Blair and Ardith are best friends who have committed an unforgivable act in the name of love and justice. But in order to understand what could drive two young women to such extreme measures, first you'll have to understand why. You'll have to listen as they describe parents who are alternately absent and smothering, classmates who mock and shun anyone different, and young men who are allowed to hurt and dominate without consequence. You will have to learn what it's like to be a teenage girl who locks her bedroom door at night, who has been written off by the adults around her as damaged goods. A girl who has no one to trust except the one person she's forbidden to see. You'll have to understand what it's really like to be forgotten and abandoned in America today. Are you ready?
When I first picked up this book, I had the feeling that it would be one that I'll want to read over and over again. I was right. This book was hard to read sometimes, both because of the somewhat disturbing storyline and because of the author constantly switching narrators and styles of writing. But there was a reason for it, and it's easier and seems more natural to read it that way after you get used to it. This was an amazing book and I couldn't put it down. There was always so much going on, with Blair's overly-controlling parents, and Ardith's parents who hold out-of-control parties that involve lots of drinking, sex, and her father feeling up girls in the hallway. With rumors that start getting spread around, and Blair's parents forbidding her to see Ardith after one night went wrong, it's hard for them to stick together. I love how even though they drifted apart because of all of it, they never really gave up on each other.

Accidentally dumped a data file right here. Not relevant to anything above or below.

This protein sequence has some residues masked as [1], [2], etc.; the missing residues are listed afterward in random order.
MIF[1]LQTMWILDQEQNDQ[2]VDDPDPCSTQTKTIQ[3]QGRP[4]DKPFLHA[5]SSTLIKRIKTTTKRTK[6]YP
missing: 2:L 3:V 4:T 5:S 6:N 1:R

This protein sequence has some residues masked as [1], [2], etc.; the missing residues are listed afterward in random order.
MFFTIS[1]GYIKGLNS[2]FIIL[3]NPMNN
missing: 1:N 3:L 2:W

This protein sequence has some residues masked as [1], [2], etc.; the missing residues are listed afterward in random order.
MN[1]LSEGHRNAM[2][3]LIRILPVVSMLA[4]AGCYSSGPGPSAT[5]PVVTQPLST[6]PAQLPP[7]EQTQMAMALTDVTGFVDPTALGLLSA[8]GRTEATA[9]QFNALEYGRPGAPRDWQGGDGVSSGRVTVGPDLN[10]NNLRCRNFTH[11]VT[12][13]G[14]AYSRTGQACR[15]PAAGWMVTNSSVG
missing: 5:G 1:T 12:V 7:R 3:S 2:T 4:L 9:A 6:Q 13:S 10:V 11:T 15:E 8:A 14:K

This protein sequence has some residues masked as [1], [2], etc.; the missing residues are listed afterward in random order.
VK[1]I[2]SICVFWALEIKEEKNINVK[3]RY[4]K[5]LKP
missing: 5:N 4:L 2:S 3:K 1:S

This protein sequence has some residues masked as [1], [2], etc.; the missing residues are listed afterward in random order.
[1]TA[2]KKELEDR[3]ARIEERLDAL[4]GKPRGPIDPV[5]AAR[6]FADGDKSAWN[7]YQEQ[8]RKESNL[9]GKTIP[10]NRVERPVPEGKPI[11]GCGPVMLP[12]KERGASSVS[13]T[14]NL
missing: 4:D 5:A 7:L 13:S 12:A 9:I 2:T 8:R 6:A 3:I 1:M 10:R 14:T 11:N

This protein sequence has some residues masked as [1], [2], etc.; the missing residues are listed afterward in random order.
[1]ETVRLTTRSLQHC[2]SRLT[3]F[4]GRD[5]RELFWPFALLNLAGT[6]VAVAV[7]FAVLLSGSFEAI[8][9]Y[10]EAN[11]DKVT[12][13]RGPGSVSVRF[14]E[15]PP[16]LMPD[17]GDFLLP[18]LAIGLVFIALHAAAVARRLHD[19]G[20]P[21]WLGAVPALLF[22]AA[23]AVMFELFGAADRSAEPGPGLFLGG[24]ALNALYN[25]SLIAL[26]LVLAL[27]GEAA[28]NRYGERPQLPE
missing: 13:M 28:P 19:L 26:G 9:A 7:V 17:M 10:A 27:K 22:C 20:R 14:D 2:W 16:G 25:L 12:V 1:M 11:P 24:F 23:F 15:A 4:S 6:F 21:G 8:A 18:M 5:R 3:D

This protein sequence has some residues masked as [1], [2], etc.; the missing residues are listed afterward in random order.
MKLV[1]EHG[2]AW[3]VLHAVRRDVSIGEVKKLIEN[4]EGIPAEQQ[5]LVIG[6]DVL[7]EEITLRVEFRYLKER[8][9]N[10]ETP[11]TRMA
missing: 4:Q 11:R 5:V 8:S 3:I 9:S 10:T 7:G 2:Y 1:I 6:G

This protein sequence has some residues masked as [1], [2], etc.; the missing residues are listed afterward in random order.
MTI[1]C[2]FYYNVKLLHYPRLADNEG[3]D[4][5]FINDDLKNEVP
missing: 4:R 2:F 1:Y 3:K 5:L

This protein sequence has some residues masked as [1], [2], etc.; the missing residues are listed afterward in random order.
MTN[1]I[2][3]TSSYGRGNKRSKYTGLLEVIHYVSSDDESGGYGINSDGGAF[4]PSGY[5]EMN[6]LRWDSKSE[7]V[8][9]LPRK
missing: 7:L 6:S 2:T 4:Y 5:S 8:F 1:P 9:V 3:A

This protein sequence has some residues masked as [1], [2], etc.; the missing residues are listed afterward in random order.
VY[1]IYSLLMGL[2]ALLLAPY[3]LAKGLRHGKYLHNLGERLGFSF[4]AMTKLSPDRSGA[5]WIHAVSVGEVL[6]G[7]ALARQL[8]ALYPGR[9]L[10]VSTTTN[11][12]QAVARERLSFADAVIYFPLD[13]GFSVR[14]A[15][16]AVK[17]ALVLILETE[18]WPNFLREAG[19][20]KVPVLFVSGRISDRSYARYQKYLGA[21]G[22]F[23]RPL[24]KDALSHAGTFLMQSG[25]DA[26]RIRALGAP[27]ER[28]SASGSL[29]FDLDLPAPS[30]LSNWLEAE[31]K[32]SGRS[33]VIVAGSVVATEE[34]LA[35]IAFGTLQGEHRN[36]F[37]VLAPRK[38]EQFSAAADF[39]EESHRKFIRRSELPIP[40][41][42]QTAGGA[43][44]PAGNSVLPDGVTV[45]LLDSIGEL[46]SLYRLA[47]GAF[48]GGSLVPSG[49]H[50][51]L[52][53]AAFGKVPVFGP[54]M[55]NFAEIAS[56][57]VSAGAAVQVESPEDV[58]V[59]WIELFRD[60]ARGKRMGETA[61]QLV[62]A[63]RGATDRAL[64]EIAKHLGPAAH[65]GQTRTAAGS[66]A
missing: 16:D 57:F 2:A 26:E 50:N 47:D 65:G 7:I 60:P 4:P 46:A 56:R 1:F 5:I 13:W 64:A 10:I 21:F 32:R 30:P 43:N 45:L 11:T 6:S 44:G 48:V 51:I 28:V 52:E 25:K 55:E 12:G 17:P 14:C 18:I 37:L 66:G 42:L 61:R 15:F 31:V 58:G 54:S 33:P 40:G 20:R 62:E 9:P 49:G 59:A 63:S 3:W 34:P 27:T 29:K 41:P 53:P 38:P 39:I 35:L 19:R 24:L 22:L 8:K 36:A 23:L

If you've never read this book, I urge you to go out and read it.
Overall rating: 5/5